A subsidiary of Tyson Foods Inc. of Springdale is suing a Wisconsin firm for at least $4.8 million over allegations that it botched a tortilla project it was hired to do.
Tyson Mexican Original Inc. is suing Robinson Metal Inc., which now owns PHC3 Holdings LLC, the company Tyson hired to do the project in 2016, according to Tyson’s lawsuit, filed in U.S. District Court in Fayetteville.
Tyson wanted to create a tortilla product for a customer who wasn’t identified in the lawsuit. The manufacturing of the product called for cheese to be placed between two tortillas and promoted by the unnamed customer as a substitute for a taco shell, the lawsuit said.
The process included the tortillas having to be aligned and then crimped around the outer edges.
PHC3 was supposed to design, manufacture and install the necessary equipment in Tyson’s food processing plant in Fayetteville. Tyson paid it $4.3 million.
Tyson alleged that PHC3 missed its deadline of April 7, 2017, to have the equipment up and running. And, when it was installed, Tyson alleged it didn’t work as promised, resulting in Tyson removing most of the equipment. “This non-conforming, specialized equipment was essentially worthless at the time of removal,” the lawsuit said. Tyson Mexican Original is being represented by Todd Lewis of the law firm of Conner & Winters of Fayetteville.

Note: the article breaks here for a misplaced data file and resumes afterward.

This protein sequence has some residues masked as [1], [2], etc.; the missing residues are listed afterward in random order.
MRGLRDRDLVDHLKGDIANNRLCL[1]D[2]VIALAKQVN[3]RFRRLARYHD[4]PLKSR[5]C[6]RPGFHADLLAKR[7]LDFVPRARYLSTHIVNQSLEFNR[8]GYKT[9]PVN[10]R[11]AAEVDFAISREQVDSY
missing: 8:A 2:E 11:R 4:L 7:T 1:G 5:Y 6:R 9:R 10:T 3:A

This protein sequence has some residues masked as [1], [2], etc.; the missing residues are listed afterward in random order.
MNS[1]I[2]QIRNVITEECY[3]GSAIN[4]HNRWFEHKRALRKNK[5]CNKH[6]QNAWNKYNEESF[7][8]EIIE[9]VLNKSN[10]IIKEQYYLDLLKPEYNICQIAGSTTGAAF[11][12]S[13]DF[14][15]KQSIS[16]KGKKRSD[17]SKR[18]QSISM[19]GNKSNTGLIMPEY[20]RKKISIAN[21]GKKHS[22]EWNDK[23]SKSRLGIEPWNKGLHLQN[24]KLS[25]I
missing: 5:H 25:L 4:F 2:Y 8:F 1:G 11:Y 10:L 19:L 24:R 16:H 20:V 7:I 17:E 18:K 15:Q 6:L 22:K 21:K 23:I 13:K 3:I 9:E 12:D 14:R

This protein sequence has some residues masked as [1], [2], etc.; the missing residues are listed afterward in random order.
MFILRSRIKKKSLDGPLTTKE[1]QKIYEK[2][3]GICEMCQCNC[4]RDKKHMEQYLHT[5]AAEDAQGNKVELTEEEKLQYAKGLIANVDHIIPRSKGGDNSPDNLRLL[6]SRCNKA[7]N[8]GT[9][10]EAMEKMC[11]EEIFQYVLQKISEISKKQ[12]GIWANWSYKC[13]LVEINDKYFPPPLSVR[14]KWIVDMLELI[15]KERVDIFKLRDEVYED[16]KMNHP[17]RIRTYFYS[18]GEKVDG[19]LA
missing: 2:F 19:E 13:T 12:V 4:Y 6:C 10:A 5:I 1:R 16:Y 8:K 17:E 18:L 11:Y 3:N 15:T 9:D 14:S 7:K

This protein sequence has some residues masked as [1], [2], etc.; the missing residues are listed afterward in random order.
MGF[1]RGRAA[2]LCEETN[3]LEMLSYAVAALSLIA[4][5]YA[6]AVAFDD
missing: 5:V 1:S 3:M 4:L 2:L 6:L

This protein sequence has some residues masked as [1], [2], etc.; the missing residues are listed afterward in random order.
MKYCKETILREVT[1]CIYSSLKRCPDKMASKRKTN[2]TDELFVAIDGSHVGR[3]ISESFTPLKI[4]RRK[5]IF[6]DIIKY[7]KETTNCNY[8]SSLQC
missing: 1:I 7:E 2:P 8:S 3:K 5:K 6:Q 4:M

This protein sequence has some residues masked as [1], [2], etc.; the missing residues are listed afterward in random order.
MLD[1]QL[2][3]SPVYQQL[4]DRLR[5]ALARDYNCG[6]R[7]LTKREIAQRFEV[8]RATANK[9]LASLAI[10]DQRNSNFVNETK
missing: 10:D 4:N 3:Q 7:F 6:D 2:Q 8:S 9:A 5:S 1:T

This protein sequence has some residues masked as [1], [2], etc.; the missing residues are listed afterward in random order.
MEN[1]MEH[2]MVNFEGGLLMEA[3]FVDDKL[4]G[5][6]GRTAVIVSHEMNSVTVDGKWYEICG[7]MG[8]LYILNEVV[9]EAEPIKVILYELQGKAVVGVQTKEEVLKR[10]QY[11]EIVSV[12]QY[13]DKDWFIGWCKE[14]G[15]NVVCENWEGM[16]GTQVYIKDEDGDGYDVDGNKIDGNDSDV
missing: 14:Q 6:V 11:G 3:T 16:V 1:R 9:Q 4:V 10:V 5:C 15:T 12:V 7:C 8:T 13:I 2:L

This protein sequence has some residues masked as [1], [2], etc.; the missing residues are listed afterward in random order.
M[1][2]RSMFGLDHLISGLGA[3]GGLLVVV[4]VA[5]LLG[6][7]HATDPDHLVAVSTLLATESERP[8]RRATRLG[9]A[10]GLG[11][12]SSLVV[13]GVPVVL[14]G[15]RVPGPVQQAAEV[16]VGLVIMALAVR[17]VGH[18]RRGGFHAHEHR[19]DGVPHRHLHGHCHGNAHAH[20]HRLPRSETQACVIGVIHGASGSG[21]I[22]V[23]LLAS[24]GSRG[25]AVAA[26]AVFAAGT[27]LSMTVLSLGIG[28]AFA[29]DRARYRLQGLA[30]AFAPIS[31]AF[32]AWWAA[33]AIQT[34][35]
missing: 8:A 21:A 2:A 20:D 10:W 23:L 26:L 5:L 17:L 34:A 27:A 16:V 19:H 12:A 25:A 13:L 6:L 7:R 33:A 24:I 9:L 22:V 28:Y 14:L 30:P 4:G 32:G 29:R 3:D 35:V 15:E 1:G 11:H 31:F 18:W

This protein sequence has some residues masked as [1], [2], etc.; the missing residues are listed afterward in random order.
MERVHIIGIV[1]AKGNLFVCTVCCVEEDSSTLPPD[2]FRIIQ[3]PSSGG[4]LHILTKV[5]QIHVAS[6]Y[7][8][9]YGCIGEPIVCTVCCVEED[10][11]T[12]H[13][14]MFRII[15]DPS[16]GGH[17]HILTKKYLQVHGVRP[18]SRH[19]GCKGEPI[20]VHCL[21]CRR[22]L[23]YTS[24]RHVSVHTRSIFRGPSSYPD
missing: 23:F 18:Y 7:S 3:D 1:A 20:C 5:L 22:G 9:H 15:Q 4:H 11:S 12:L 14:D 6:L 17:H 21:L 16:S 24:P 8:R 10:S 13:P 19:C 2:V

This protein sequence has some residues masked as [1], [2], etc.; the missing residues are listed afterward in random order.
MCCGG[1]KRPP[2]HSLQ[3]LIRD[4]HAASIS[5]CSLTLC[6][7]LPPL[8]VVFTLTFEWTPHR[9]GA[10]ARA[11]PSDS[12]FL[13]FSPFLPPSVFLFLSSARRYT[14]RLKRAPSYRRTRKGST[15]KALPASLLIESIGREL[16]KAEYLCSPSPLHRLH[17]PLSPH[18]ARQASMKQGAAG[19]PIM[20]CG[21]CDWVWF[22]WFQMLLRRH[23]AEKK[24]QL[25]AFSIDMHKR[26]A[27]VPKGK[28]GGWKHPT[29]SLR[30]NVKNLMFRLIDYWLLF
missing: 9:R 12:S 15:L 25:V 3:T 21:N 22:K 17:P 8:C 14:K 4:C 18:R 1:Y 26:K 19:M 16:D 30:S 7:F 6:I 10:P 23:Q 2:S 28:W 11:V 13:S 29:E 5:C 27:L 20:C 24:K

Tyson said it also had to hire other contractors and buy additional material in order to incorporate the equipment and system into its plant, costing about $105,000, the lawsuit said.
And, making matters worse, Tyson said, PHC3 billed it nearly $500,000 for spare parts, but only delivered $26,000 worth of the equipment.
Tyson’s allegations of wrongdoing include breach of contract and negligence for failing to complete the project.
Robinson Metal had not filed its answer to the lawsuit as of Thursday. And its attorney, David Weber of the law firm of Conway Olejniczak & Jerry of Green Bay, Wisconsin, didn’t immediately return a call for comment.